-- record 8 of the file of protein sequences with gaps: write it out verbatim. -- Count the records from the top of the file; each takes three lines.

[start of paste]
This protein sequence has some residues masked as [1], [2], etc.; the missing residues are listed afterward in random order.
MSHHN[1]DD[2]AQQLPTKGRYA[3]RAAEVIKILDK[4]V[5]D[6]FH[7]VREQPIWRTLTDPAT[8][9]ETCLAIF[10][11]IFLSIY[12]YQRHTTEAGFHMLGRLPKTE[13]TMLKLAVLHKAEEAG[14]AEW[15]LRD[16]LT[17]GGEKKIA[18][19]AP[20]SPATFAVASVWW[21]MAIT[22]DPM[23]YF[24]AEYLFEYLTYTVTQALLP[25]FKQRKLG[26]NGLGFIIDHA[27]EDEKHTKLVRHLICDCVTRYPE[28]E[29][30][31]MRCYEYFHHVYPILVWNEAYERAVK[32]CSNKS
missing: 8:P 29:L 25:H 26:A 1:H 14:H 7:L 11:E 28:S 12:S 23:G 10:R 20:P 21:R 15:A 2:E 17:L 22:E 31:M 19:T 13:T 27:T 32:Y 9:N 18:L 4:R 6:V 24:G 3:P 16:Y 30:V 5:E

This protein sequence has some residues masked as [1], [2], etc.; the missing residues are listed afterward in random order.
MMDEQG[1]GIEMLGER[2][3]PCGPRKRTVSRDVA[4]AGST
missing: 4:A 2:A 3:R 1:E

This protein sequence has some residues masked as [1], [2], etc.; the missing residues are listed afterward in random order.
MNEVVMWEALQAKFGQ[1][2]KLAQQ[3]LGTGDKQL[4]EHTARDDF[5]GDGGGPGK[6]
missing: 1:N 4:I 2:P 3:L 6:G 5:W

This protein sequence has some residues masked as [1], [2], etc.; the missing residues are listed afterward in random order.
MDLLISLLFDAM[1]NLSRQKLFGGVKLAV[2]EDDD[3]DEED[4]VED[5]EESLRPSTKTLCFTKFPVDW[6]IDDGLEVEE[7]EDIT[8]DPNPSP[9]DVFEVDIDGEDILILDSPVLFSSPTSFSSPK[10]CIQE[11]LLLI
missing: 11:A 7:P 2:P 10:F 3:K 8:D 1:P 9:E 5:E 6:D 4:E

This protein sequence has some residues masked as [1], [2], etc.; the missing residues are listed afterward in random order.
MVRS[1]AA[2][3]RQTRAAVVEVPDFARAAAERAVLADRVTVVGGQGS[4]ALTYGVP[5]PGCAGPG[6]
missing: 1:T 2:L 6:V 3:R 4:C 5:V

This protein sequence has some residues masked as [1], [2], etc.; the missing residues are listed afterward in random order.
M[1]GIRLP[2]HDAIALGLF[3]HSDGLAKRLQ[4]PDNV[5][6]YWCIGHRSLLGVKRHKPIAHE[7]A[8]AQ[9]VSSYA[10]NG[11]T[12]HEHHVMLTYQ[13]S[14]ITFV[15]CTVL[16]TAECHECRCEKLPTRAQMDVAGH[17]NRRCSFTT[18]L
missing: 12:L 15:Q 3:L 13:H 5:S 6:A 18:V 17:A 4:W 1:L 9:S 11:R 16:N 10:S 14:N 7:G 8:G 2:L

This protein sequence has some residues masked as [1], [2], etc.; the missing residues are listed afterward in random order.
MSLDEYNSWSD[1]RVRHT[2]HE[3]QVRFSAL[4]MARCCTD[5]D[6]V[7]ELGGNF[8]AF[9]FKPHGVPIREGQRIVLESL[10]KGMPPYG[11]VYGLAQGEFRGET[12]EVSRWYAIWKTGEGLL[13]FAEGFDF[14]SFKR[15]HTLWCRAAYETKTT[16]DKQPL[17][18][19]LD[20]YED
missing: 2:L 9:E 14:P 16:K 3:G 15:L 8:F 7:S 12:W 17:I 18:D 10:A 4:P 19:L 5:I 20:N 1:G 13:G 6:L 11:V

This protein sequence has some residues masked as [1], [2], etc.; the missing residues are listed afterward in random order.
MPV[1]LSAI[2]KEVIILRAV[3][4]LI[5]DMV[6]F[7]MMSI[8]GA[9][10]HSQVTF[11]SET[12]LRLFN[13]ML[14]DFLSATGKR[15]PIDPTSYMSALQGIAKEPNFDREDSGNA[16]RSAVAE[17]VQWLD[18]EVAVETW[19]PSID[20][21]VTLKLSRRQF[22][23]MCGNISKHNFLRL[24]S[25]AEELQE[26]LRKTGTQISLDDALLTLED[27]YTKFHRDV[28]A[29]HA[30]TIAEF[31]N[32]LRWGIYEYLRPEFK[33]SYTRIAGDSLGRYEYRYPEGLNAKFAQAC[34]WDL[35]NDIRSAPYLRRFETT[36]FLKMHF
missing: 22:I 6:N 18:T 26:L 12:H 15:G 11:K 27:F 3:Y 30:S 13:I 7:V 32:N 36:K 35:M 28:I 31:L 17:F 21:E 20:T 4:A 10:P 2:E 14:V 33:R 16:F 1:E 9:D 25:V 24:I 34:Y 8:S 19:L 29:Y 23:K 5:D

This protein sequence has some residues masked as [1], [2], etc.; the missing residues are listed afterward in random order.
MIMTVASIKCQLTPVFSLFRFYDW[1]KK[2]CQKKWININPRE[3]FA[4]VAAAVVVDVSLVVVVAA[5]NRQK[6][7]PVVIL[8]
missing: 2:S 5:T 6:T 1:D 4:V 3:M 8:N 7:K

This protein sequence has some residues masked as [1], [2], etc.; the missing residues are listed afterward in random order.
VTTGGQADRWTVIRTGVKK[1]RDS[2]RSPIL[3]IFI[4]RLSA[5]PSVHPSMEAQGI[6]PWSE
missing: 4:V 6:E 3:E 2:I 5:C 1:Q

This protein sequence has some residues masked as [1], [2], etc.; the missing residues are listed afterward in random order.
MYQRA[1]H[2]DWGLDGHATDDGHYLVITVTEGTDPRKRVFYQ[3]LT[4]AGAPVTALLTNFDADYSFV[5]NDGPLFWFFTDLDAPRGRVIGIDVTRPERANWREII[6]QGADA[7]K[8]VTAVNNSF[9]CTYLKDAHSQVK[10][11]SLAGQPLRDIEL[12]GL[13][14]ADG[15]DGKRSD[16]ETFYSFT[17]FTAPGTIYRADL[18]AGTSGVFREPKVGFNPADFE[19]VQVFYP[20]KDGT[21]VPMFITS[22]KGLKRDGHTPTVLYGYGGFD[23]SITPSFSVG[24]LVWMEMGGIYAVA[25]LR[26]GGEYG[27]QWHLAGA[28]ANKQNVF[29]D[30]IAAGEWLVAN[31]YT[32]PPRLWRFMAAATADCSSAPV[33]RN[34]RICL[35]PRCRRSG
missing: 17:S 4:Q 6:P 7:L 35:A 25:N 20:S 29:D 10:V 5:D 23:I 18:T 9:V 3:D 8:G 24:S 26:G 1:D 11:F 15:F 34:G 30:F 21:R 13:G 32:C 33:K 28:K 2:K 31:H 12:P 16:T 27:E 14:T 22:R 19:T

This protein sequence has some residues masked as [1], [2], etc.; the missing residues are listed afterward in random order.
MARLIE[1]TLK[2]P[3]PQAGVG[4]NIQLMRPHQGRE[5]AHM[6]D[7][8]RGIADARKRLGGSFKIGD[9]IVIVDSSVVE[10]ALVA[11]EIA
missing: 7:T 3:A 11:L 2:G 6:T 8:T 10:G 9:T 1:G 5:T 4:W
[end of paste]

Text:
This protein sequence has some residues masked as [1], [2], etc.; the missing residues are listed afterward in random order.
MPV[1]LSAI[2]KEVIILRAV[3][4]LI[5]DMV[6]F[7]MMSI[8]GA[9][10]HSQVTF[11]SET[12]LRLFN[13]ML[14]DFLSATGKR[15]PIDPTSYMSALQGIAKEPNFDREDSGNA[16]RSAVAE[17]VQWLD[18]EVAVETW[19]PSID[20][21]VTLKLSRRQF[22][23]MCGNISKHNFLRL[24]S[25]AEELQE[26]LRKTGTQISLDDALLTLED[27]YTKFHRDV[28]A[29]HA[30]TIAEF[31]N[32]LRWGIYEYLRPEFK[33]SYTRIAGDSLGRYEYRYPEGLNAKFAQAC[34]WDL[35]NDIRSAPYLRRFETT[36]FLKMHF
missing: 22:I 6:N 18:T 26:L 12:H 15:G 11:K 27:F 3:Y 30:S 13:I 7:V 32:N 36:K 35:M 28:I 31:L 17:F 21:E 20:T 4:A 10:P 2:E 14:V 33:R 16:F 1:E 9:D 25:V 24:I 34:Y 8:S 19:L 29:Y 23:K 5:D